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Meditation and running up to 10km a day in a narrow corridor helped Al Jazeera’s Peter Greste survive his 400 days in prison in Egypt.

Speaking to BBC Radio 4’s Today programme, the Australian journalist said he released he needed to “keep fit” physically, spiritually, and mentally, and began a Masters course, writing essays with pencil and paper.

“When you’re in prison you start to notice things, you start to see that see that this is the experience that will make you or break you,” he said, referring to his time spent in prison in Cairo, convicted on the dubious charges of spreading false information and helping the banned Muslim Brotherhood.

Al-Jazeera journalist Peter Greste

“It’s a cliche but that’s a real truth in that, and I realised the only way to survive it was to keep fit, not just physically but mentally and spiritually.

“So I made a very conscious decision to keep fit, we had a corridor about 30m and I’d run up and down that, putting in about 8-10km every day. We had an exercise programme we did in the confinement of the cells.

“I started a Masters degree in International Relations to give me some intellectual rigour, and I also spent quite a lot of time meditating, just as a way of trying to keep my head in a solid, stable place.”

Greste described convincing the authorities to let him study the Masters, despite the lack of access to a computer. “I did my Masters with pencil and paper, the old-fashioned way. Griffith University in Australia very kindly put together a package of hard copy academic papers and sent them over. I was able to convince them [the authorities] with the help of the Australian Embassy, and I would literally write out the essays in long-hand in paper and pencil.”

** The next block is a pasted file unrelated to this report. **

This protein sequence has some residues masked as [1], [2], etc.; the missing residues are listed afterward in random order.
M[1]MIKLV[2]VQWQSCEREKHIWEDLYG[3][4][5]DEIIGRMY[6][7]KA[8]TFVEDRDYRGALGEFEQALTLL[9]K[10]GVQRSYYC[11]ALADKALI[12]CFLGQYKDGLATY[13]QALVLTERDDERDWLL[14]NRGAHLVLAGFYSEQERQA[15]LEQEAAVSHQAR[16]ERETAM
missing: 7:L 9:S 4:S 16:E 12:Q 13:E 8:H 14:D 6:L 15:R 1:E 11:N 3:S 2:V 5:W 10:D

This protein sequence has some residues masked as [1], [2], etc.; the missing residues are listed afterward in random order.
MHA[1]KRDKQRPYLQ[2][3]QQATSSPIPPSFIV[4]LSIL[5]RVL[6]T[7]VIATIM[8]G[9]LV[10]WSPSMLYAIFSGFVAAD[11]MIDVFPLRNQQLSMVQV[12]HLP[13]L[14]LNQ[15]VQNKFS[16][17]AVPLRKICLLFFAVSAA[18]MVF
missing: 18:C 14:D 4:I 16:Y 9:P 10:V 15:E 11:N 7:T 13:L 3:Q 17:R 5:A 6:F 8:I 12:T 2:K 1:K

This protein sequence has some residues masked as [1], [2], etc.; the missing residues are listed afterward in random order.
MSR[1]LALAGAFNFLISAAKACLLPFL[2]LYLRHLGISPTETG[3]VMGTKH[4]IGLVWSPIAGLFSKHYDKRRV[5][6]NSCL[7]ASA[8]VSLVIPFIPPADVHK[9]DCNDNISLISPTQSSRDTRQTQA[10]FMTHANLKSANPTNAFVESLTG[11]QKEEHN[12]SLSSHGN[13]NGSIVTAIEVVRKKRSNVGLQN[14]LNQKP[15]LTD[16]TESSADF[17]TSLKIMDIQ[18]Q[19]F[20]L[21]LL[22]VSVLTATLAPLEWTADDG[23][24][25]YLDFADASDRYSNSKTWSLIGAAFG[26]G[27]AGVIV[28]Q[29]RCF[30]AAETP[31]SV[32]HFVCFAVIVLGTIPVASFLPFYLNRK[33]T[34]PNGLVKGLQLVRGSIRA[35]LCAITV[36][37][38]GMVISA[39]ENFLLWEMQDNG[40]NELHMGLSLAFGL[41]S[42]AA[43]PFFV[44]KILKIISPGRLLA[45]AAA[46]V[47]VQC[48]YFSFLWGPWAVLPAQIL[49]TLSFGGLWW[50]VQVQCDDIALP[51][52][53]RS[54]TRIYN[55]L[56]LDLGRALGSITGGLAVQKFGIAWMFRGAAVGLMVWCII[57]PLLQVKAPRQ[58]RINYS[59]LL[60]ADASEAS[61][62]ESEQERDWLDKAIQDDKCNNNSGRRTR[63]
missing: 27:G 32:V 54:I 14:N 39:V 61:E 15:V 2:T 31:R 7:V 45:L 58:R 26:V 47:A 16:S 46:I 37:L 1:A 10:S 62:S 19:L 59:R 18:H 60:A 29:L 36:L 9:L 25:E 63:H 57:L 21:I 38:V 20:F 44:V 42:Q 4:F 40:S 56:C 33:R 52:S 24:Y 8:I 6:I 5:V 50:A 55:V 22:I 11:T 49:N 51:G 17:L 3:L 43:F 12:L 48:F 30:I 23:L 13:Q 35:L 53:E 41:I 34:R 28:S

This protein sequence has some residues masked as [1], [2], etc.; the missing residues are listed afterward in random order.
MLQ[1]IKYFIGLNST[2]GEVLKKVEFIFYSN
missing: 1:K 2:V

Greste, whose two colleagues are facing a re-trial following their release last week on bail after spending more than a year behind bars, said that one coping strategy was to see his detention as part of a wider narrative. “We started to see this very much as a struggle on behalf of the press. So it became not personal, we were fighting for that principle. So by de-personalising it, and making it about something much bigger, made it much, much easier to cope with. It gave the whole experience some meaning.”

Speaking about the case against his Al-Jazeera colleagues Mohamed Fahmy and Baher Mohamed, Greste said that while the case could go either way, it appeared to be moving in the right direction.

“This is not yet over. I think we need to be very careful about celebrating too soon, too energetically. This is an ongoing struggle,” he said. “We are very conscious of the fact that we have still got some way to go. It could go either way but we are confident that the court is moving in the right direction. We believe that most people are starting to see that we are genuinely innocent and we trust that the courts will finally see justice done.”

Al Jazeera journalist Peter Greste stands inside the defendants’ cage in a courtroom during a trial on terror charges

Greste said that their case – which prompted protests around the world – highlighted the need to protect the freedom of the press at a time of increasing social fragmentation. “There is a lot of talk about the role that social media plays in bringing society together but I think quite the opposite is true. Social media seems to push people into silos. The role of the media is to bridge the social divide,” he said.

“What we are seeing with the development of extremism, with a lot of government draconian responses trying to shut down land limit the scope of work that that journalists can do, with the kind of pressures from extremist groups that are chopping the heads off journalists or walking into the offices of magazines and shooting them up, we are seeing increasing pressure on the media, on journalists to avoid certain bits of society and I think that’s incredibly dangerous.

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